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Autumn has arrived: the air is a little cooler (or should be), the sun sets earlier, the leaves change colors, and the auto manufacturers roll out the next model year’s edition of their entire vehicle lineup. If the vehicle is a mainstay in the brand’s lineup, then it will have a major overhaul every 3-5 years, and otherwise not change much from one model year to the next. But each manufacturer also likes to introduce 1 or 2 brand new models each year, to much fanfare, while more quietly retiring those models that don’t seem to be as popular any more. In either case – the overhauled (their lingo is often “redesigned”), or model or the brand new model, there’s some things to keep in mind to make sure you get a great deal – whether you’re buying or leasing.
The Redesigned Model
When a manufacturer plans a vehicle model it plans to sell the it for the next 3 to 5 years mostly the same way: the same chassis, the same powertrain (engine and transmission), and generally the same look and feel both exterior and interior, with the plan to add or update a few features in each model year, but within the general framework that has been established. This means that if you were to see one version of the car with badges on next to another vehicle without badges from the same generation, you should be able to tell their the same model, and may not be able to tell they’re not from the same year unless you look closely. This is on purpose – it allows the manufacturers to spread the huge R&D cost (think billions) over an average of four times as many cars compared to if they did a complete redesign every model year.
With that in mind, an automaker knows that it risks losing sales to the competition if it doesn’t keep its vehicle lineup fresh, so that’s why the models get completely redesigned every few years, to update styling more in line with current fashion, and bring new features into the vehicle (back-up cameras, parking assistance, etc.), that requires integration between multiple parts of the very complex machines we call cars and trucks. Some examples of models being redesigned for 2018 include the Jeep Wrangler, Hyundai Sonata, Honda Accord, Subaru Outback, and the Ford Mustang, among many others.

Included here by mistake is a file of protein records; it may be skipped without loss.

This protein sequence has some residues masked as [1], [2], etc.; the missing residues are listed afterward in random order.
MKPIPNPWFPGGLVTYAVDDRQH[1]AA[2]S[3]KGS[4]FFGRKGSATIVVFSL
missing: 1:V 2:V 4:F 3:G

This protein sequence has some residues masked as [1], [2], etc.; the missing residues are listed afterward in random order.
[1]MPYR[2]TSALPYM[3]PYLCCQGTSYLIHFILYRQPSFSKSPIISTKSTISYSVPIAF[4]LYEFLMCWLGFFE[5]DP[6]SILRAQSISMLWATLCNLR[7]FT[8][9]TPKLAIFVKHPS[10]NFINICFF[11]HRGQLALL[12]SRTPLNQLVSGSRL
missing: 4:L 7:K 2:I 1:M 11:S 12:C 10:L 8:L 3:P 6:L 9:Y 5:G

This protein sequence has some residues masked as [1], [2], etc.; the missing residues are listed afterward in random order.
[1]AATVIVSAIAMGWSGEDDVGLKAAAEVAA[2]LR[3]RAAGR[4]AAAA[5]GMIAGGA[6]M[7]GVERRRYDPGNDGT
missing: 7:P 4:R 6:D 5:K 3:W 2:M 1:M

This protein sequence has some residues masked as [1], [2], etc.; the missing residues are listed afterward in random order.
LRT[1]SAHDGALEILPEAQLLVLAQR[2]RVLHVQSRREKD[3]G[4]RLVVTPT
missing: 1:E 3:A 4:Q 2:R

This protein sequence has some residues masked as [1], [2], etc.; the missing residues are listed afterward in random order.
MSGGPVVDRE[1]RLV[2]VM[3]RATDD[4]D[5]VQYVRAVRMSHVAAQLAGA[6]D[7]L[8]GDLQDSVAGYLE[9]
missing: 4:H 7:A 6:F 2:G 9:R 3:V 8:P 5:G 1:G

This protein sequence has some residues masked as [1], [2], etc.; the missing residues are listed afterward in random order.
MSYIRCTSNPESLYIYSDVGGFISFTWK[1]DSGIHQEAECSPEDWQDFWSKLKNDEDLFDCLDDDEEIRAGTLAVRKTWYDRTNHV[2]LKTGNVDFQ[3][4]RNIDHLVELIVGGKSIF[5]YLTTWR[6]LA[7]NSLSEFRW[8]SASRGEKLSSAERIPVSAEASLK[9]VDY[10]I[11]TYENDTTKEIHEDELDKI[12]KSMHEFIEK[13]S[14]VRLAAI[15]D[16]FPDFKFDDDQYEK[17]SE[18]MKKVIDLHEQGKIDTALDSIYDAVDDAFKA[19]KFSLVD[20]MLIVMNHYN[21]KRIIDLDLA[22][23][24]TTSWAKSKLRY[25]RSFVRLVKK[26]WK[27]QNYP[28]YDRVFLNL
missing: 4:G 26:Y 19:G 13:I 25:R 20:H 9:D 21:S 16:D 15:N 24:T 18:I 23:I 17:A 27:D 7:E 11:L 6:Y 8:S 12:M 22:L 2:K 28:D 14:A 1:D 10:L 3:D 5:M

When it comes to leasing (or buying) one of these redesigned models, there’s a few things to keep in mind to make sure you’re getting the best deal for you:
- Don’t expect substantial incentives on the new redesigned model: the manufacturer didn’t spend years and billions designing something new just to have to then cut price or offer rebates upon introducing it to the market. Dealers always set the price and they compete against one another to make the sale, so you shouldn’t expect to pay MSRP (except in some cases of a very popular vehicle), but don’t expect a huge discount or manufacturer incentives.
- If you are hunting for a big discount, ask the dealer about the outgoing year’s version of the same model (in this case the 2017 model year vehicle). This is the time of year for clearance sales of outgoing model year vehicles, and in the case of models that have been redesigned, that is especially true, as the outgoing model starts to look old when on the same lot as the new refreshed model that is just arriving. Just be sure that any features that are critical to you are also on the old model, and not just something that is available only on the new one.
Specific to leasing, there’s advantages to leasing the newly redesigned model, as well as risks (mostly on the lessor, but they could impact you and the deal you get):
- The lessor already needs to look into their crystal ball to forecast the future and determine a residual value. When it’s the residual value on a redesigned model there’s the additional uncertainty that the automaker’s latest version isn’t as popular as the outgoing version, which will lead to more price cutting than usual, and thus lower values in the future. Fortunately, the lessor for a majority of vehicles is the finance company affiliated with the manufacturer, so they’re likely to be optimistic, and if anything set the residual a little higher than where it will turn out when it’s time to return the car, which will work out in your favor.